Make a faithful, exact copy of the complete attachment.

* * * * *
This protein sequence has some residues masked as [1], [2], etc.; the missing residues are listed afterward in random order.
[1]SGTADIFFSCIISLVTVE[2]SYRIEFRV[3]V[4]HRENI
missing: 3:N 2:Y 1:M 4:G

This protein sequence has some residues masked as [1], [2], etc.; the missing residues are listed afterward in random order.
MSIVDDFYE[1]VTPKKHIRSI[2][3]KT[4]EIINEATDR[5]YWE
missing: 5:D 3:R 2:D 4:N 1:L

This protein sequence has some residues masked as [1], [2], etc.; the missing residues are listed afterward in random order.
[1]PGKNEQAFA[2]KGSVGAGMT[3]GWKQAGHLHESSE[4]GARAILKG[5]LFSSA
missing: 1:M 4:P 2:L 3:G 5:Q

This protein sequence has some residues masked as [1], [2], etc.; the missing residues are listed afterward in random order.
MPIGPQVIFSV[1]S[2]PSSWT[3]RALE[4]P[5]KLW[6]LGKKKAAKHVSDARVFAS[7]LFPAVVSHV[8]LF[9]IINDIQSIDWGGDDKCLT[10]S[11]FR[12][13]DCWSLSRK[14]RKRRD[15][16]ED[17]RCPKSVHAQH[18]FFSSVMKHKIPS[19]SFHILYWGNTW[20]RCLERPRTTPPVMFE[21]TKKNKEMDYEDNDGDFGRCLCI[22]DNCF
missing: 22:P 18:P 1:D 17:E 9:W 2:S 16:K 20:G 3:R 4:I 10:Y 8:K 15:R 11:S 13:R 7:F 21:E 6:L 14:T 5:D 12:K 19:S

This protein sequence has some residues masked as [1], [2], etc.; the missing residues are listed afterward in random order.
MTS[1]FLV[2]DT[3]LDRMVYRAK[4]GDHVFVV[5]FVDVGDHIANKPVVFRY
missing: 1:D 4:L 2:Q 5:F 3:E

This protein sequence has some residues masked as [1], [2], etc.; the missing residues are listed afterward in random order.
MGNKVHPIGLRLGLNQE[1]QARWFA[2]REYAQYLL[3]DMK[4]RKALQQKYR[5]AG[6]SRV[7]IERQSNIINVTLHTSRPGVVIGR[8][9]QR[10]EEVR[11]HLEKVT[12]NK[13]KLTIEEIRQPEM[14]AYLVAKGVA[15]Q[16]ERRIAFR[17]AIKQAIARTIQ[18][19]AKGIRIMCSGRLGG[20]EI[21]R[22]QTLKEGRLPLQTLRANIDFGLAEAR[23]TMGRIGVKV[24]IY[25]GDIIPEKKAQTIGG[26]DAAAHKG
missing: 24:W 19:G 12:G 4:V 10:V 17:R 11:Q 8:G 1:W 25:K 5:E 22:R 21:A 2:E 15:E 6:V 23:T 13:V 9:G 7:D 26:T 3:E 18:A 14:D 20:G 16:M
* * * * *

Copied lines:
This protein sequence has some residues masked as [1], [2], etc.; the missing residues are listed afterward in random order.
[1]SGTADIFFSCIISLVTVE[2]SYRIEFRV[3]V[4]HRENI
missing: 3:N 2:Y 1:M 4:G

This protein sequence has some residues masked as [1], [2], etc.; the missing residues are listed afterward in random order.
MSIVDDFYE[1]VTPKKHIRSI[2][3]KT[4]EIINEATDR[5]YWE
missing: 5:D 3:R 2:D 4:N 1:L

This protein sequence has some residues masked as [1], [2], etc.; the missing residues are listed afterward in random order.
[1]PGKNEQAFA[2]KGSVGAGMT[3]GWKQAGHLHESSE[4]GARAILKG[5]LFSSA
missing: 1:M 4:P 2:L 3:G 5:Q

This protein sequence has some residues masked as [1], [2], etc.; the missing residues are listed afterward in random order.
MPIGPQVIFSV[1]S[2]PSSWT[3]RALE[4]P[5]KLW[6]LGKKKAAKHVSDARVFAS[7]LFPAVVSHV[8]LF[9]IINDIQSIDWGGDDKCLT[10]S[11]FR[12][13]DCWSLSRK[14]RKRRD[15][16]ED[17]RCPKSVHAQH[18]FFSSVMKHKIPS[19]SFHILYWGNTW[20]RCLERPRTTPPVMFE[21]TKKNKEMDYEDNDGDFGRCLCI[22]DNCF
missing: 22:P 18:P 1:D 17:E 9:W 2:S 16:K 20:G 3:R 4:I 10:Y 8:K 15:R 11:S 13:R 7:F 21:E 6:L 14:T 5:D 12:K 19:S

This protein sequence has some residues masked as [1], [2], etc.; the missing residues are listed afterward in random order.
MTS[1]FLV[2]DT[3]LDRMVYRAK[4]GDHVFVV[5]FVDVGDHIANKPVVFRY
missing: 1:D 4:L 2:Q 5:F 3:E

This protein sequence has some residues masked as [1], [2], etc.; the missing residues are listed afterward in random order.
MGNKVHPIGLRLGLNQE[1]QARWFA[2]REYAQYLL[3]DMK[4]RKALQQKYR[5]AG[6]SRV[7]IERQSNIINVTLHTSRPGVVIGR[8][9]QR[10]EEVR[11]HLEKVT[12]NK[13]KLTIEEIRQPEM[14]AYLVAKGVA[15]Q[16]ERRIAFR[17]AIKQAIARTIQ[18][19]AKGIRIMCSGRLGG[20]EI[21]R[22]QTLKEGRLPLQTLRANIDFGLAEAR[23]TMGRIGVKV[24]IY[25]GDIIPEKKAQTIGG[26]DAAAHKG
missing: 24:W 19:G 12:G 4:V 10:V 17:R 11:Q 8:G 1:W 25:K 5:E 22:R 21:A 2:E 15:E 6:V 23:T 13:V 9:G 7:D 26:T 3:E 18:A 14:D 20:G 16:M